I just really like this parang – it looks great, has an excellent weight and it handles as good as it looks. The hammered finish is a really nice addition, as is the leather sheath. Above anything else the weight and balance are excellent, and you really feel this when cutting using a swiping action to clear vegetation – it has a front heavy clout which makes it a joy to use for light or heavy work.
This is possibly the best portable (pocket-sized) knife sharpener on the market in my own personal opinion. I’ve been teaching and using knives on courses for years, so I’ve tested countless types of sharpener over the years, but for the me the DC4 and DC3 are among the best sharpers that you can use on fine edged knives – I use them in the field, and even keep one in my kitchen draw for sharpening my carbon steel kitchen knives. The DC4 is made up of a diamond and ceramic (hence ‘DC’) although the ‘diamond’ side is technically made up of synthetic sapphires. Each stone is supplied with a little leather sheath and I always keep one in my pocket when teaching or spending time out in the woods. The only other stone that I really like having tested it recently is this one – Ceramic Pocket Sharpener – a great single sided sharpener that may be used as it is, or it may be glued to a surface to convert it into a portable bench stone, they’re limited edition though, so I’ve purchased a few of them so not to miss out.
I love this little knife, although I’ve not owned it for that long it is now my knife of choice for keeping around my neck or attached to my bag. Some knives just feel right because they fit the hand perfectly, and this is one of those. The blade came incredibly sharp, although as with all knives I gave it a quick strop with the Flexcut Knife Strop, but this was more to provide a super-smooth finish to the edge. This is a great knife for hunters, but I tend to use it for stripping bark from sticks and basis carving. It’s supplied with a nice leather sheath too.
The Mora 840 has been a long-time bushcraft staple – a knife that has more than stood the test of time – in fact I’ve only ever owned two, one for the garden and one for bushcraft knife skills – I’ve never needed more as it’s never let me down. The quality never wavers and despite the very low price tag the quality is better than many knives that cost ten times the price, so please don’t be fooled into thinking that the low price point means that the quality is low – it’s not, these are fantastic quality and come super-sharp. I recommend the Mora 840 for any bushcraft instructors. The design has changed a little in recent times, as has the name, but it’s still the same great bushcraft knives, in fact it’s probably among the top ten bushcraft knives of all time, arguably number one!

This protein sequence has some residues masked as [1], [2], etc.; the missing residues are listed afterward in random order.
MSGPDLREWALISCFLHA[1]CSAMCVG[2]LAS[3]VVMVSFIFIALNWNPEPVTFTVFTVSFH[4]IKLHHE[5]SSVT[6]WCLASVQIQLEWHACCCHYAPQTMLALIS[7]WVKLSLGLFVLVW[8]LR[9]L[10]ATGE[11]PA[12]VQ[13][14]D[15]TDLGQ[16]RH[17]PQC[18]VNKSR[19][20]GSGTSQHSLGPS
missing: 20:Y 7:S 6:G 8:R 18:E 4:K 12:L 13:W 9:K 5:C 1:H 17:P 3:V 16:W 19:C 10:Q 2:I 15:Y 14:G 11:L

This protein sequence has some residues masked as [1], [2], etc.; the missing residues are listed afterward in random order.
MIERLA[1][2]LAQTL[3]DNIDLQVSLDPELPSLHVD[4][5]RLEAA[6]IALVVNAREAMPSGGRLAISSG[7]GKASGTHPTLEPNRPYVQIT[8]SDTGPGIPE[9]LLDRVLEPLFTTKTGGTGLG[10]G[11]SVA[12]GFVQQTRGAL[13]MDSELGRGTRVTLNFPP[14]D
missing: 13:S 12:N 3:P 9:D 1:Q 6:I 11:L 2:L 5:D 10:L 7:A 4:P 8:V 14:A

I must confess I own quite a lot of tarpaulins, too many in fact! But when it comes to sleeping out under the stars it tends to be the DD 3x3 tarp than I reach for more than any more. The reason being the reliability and compact size – it’s not the smallest, but it’s far from the largest and the quality is incredibly good, so I also keep one within easy reach.
The Fire Piston is just a different tool – not run of the mill like a firesteel, and although they cost a bit more they are fun to use once mastered. I have tried many, including the solid aluminium ones, but for me the walnut wood type that are sold here are the best, in fact I was the one that originally compared these with the other brands and found that these outperform the others consistently and is the reason why Greenman Bushcraft now only stock these ones – they even outperformed the titanium version that cost over 20 times the price! If you want something that is different, and causes a small crows to gather to watch how it works then this unique fire lighting tools is a great addition your bushcraft kit.
Boonies Scout Cord is very much like Type III 275 paracord, but comes on a small pocket-sized reel. For me, this paracord is very handy, especially being both pocket-sized and on a convenient reel. I use for lots of different tasks, from setting up tarps, lashing poles together and it’s also pretty handy for fishing and knot work – especially the inner strands of which there are three. I’ve used several different thinner paracords, but this one is the best of the bunch and even costs less than some alternatives. As well as being super-handy it also comes in several colour options. There is also a Special Ops variety that comes in a dark olive green, although this version is different in more ways than one and is much more wiry which is very useful when doing knot work or teaching others.
It was a difficult to pick a number one favourite, and I have no doubt this will change in the future, but for me although, like the 550 paracord it’s not a ‘gadget’ product it is the one that I use most at the moment – even more so than the 550 purely because it keeps easily in my pocket and everyone seems to choose a knife as their favourite – I like to be different!